12. What familiar constellation is on that line, close to the upper left corner of the image? It might be easiest to pick out in the frame at 03:09, before the star trail sequence.
In the frames that follow you see the sky setting in the west, and then the view pans around toward the south again to see the Magellanic Clouds high over the pole before sunrise. The bright stars Achernar and Canopus are highlighted at 04:09 into the film, seen at 02:24 UT in Namibia that night. These are two fo the brightest southern sky stars, and Canopus is Alpha Carinae, the brightest star in Carina while Achernar is the brightest star in Eridanus. Canopus has a declination of about -52.6 degrees, that is, it is about 52.6 degrees below the celestial equator.
13. Identify a city in the United States from which Canopus would be visible. The best answer would be one where Canopus could probably be sighted easily at the right time of year.
Remember that on the first night of the film we had a faint crescent Moon just visible above the horizon at sunset. As the film progresses it spans several nights, and the camera lens has changed to show less of the sky, but more detail.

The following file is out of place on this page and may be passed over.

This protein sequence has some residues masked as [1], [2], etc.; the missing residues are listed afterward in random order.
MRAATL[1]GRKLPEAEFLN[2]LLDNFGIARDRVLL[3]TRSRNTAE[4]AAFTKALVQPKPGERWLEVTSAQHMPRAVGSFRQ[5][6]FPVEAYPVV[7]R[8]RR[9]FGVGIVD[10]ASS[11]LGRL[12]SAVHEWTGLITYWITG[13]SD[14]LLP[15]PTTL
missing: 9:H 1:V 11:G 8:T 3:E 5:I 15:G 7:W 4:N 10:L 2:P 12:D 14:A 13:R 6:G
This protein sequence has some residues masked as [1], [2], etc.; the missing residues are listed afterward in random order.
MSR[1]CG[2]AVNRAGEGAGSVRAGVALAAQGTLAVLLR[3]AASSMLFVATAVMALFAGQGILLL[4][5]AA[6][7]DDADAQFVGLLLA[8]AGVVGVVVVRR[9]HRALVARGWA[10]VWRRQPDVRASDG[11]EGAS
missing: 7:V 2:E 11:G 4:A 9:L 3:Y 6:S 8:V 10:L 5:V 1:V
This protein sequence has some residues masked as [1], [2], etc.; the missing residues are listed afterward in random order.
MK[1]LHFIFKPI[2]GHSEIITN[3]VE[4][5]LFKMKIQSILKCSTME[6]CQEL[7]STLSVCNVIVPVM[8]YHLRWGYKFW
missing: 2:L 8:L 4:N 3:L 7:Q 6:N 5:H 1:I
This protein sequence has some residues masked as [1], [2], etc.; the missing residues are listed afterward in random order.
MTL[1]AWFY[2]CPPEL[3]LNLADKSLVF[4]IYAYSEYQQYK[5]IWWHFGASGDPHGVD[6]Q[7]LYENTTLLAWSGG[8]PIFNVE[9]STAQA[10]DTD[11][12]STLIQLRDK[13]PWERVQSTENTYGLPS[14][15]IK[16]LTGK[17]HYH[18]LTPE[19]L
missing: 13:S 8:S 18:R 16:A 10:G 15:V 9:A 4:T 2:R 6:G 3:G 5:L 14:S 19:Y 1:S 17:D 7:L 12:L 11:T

14. On 2011-08-31, what time did the Moon set (UT)? Use the palm trees as a reference to get a sense of direction. Was the moonset south of, north of , or exactly the same as the sunset direction?
Skip forward and watch the view from inside the observatory in the section that follows. By 2011-09-02 the gibbous Moon sets just before sunrise.
15. What direction is it to moonset now? Is it the same as it was when it was a crescent? Explain.
As the film continues to its conclusion, you will see again things you have noticed already, but now they will be more familiar. There are new things to look at too. Around 06:33, at 2011-08-25 20:38 UT, the two bright stars Alpha and Beta Centauri come into our view looking southwest. Moments later, the film briefly hightlights the Southern Cross. See if you can find this moment.
16. What do you see in the Milky Way, at the edge of the Southern Cross?
Beginning at about 11 minutes into the film, the camera's fisheye view shows the entire sky. At first you see the zodiacal light coming up from the western horizon, dimming as it gets higher and farther from the Sun. Then, starting at about 11:10 into the film ad at 2011-08-30 18:06 UT you'll see that this light continues across the sky, through the Milky Way and is visible quite distinctly. In this geometry, the light is called "Gegenshein", meaning "counter" shine, opposite in direction to the Sun.
17. At this time of year, when the Sun is under our feet in Nambian, where does the Gegenshein appear? Look at the frames beginning at 013:25.